Rhapsody Music and Cinema outfitted three rooms, each at different price points. At the lower end room (relatively speaking), I met a new company with the unlikely name of Mola-Mola. New York was effectively its U.S. launch, with products becoming available in June. On hand were the $10k preamp and the Bruno Putzeys-designed Class D $15k monoblocks. They were sourced by the all-new, double-DSD capable Luxman DA-06 DAC ($6k, June). Driving the Giya G1 speakers and wired with Kabula-Sosna cables, the sound was, in a word, lovely.
At the highest price level, Rhapsody fielded a roomful of equipment from Kondo Audio Note Japan. (Note to manufacturer: could you please just call yourselves Kondo?) There were Kondo Audio Note Japan (OK, that’s the last time I’m doing that) speakers, electronics, cables and ‘table, plus a Pi Greco CD player. Total price: $400k, including a prototype of the 55 Watt Kagura SET monoblock amps, which will see production next year at a price somewhere north of $160k.
Although the sound in the Kondo (….) room was very fine, I personally was more taken by Rhapsody’s “middle” room, which was anchored by the amazing, stand-mounted Raidho D-1.1 ($28,500). Are these guys on a roll or what? As driven by a Kondo G70 preamplifier (see how much better that works?) and Merrill Veritas amps, the Raidhos delivered better bass than any speaker this size has a right to. Overall, the sound was sweet and spacious, despite some room-borne mid-bass resonance. BTW, elsewhere in the show, this same amp paired beautifully with Sanders Sound’s new flagship ‘stat, the 10C ($14k). The duo delivered some of the best imaging I heard, along with other virtues, such as transparency, that one expects from good electrostatics.
Let’s move on to one of my favorite rooms, which was put together by the Audio Doctor dealership. There, the sleek KEF Blade was being driven by an imposing array of Chord gear and a Kronos ‘table. Some of the Chord stuff was new, including the massive SPM-1400 Mk II, 1,000 watt (!) monoblocks ($86k/pair), the CTA 8000 preamp ($45k), and the DSX 1000 music streamer ($13k). The sound was preternaturally pure and effortlessly dynamic, especially when playing a lacquer of Elvis Presley’s “Are You Lonesome Tonight”, but also when streaming digital. This system was a reminder that the Blade, when suitably driven, should be on every shopper’s list of speakers $30k and up.
Audio Doctor had a second room that contained two noteworthy debuts. The first was the Aurelac Vega DAC, claimed to be the least expensive DAC on the market with a precision fempto clock, plus 384/24 and DSD support. The DAC also features a discreet Class A output stage. That’s a lot of high end tech for just $3500! The second newbie was the Waterfall Victoria Evo glass speakers ($7k). Despite the attractively-priced and technically-generous new components, the system—which also included a Manley preamp, Aragon amp, and Wireworld cable—on this occasion sounded bright and bass shy. However, there was no denying its forceful dynamics.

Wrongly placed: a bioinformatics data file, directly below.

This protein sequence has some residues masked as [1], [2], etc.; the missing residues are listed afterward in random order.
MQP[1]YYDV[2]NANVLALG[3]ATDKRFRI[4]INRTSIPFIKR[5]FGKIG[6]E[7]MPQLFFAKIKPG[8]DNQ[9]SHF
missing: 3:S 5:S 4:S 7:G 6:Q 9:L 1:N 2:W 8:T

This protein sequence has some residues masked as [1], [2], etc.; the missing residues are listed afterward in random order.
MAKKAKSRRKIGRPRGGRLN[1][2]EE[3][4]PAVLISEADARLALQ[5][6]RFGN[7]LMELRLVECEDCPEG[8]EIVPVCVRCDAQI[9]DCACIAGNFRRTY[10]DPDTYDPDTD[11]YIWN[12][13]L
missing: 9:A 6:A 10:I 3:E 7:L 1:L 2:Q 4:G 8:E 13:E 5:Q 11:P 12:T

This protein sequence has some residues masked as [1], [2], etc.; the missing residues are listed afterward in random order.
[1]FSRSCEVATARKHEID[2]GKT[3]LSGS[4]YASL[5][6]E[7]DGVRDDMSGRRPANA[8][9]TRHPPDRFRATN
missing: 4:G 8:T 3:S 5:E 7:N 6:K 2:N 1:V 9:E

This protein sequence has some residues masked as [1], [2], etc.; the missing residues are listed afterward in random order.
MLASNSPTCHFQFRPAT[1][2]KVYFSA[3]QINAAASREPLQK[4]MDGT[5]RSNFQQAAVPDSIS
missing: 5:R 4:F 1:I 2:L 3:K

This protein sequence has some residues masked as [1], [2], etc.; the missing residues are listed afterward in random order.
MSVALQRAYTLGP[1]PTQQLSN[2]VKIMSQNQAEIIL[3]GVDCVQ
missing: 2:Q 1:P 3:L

GTT Audio had two very impressive rooms, both anchored by YG speakers. In the first, Veloce was playing its Saetta monloblocks ($18k/pair), which have been in prototype literally for years but have finally reached production. The amp is quite unusual in that it is battery-powered and a hybrid; a tubed Class A driver stage feeds a bridged Hypex Class D output stage. The Saetta was making truly excellent sound through a pair of Kipod II Signatures and mated with the aforementioned Luxman DAC and Veloce’s own LS-1 battery-powered, tubed linestage.
GTT’s second room boasted the consumer debut of Soulution’s first integrated amp ($49k), which, depending on your Rorschach proclivities, looks like either a dorm-room fridge or a safe. In any event, the sound was engaging and fleet, as directed through the always-charming Carmel speakers. (This may be anathema, but despite their modest price, the Carmel is my favorite YG model.)
New York dealer Sensorium AVR teamed up with mbl to create the most buzzed-about demo of the show. Gangly lines of time-stamped ticket clutchers queued up for an hour. Once inside, a surprise. Mbl does not immediately come to mind for home theater systems, but that is precisely what they and Sensorium showcased in New York. This was the first such demo in North America. A Sony 4k (that’s lines of resolution, not price) projector provided stellar video, while mbl donated its Corona electronics and Radialstrahler speakers. If this wasn’t enough, twin JL Audio Gotham subs topped it all off.
The demo began with some two-channel material, but not from a CD or even a hi-rez file. Instead, mbl enlisted a UHA-Q reel-to-reel deck and wowed the crowd with master-quality tape. The sound was astonishing. Familiar tracks sounded the best I have ever heard them—anywhere. The DJ/VJ then moved to a series of music-related videos, from classical to Sting. Suffice to say that I cannot imagine anyone owning this home theater system and not being ecstatic. Personally, I (and my ears!) could have lived without the overly long, overly harsh-sounding Rush video that closed the show that was played at “concert” (read: painful) volume. Others, though, were jazzed. The bottom line is that this demo included some of the best sound at the show.